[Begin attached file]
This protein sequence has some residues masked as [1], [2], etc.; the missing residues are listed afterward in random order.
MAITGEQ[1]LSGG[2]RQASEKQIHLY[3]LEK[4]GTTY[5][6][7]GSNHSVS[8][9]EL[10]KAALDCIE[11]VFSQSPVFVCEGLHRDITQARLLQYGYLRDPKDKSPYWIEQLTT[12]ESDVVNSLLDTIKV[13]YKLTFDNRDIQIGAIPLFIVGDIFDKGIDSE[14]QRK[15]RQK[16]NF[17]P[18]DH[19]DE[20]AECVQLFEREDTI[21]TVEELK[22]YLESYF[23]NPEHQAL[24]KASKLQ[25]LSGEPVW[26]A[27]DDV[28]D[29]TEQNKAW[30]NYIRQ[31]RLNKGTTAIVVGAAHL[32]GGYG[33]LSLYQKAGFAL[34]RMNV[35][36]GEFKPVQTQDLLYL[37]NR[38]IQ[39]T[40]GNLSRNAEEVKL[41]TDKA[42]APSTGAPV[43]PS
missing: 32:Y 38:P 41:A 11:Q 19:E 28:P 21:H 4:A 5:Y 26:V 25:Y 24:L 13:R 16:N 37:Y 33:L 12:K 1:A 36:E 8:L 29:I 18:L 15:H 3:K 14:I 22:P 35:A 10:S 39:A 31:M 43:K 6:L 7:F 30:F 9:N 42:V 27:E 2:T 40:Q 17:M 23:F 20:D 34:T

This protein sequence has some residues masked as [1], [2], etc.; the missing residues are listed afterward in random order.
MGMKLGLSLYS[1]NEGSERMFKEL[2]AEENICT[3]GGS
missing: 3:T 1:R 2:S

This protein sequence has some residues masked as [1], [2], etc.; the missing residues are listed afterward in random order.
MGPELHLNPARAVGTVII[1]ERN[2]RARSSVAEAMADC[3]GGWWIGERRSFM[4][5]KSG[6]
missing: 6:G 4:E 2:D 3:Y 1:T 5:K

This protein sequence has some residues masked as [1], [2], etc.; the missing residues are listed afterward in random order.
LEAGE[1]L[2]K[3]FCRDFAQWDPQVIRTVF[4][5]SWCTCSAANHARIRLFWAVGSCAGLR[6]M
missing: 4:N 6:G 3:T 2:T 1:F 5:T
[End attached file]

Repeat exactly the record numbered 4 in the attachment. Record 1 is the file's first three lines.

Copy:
This protein sequence has some residues masked as [1], [2], etc.; the missing residues are listed afterward in random order.
LEAGE[1]L[2]K[3]FCRDFAQWDPQVIRTVF[4][5]SWCTCSAANHARIRLFWAVGSCAGLR[6]M
missing: 4:N 6:G 3:T 2:T 1:F 5:T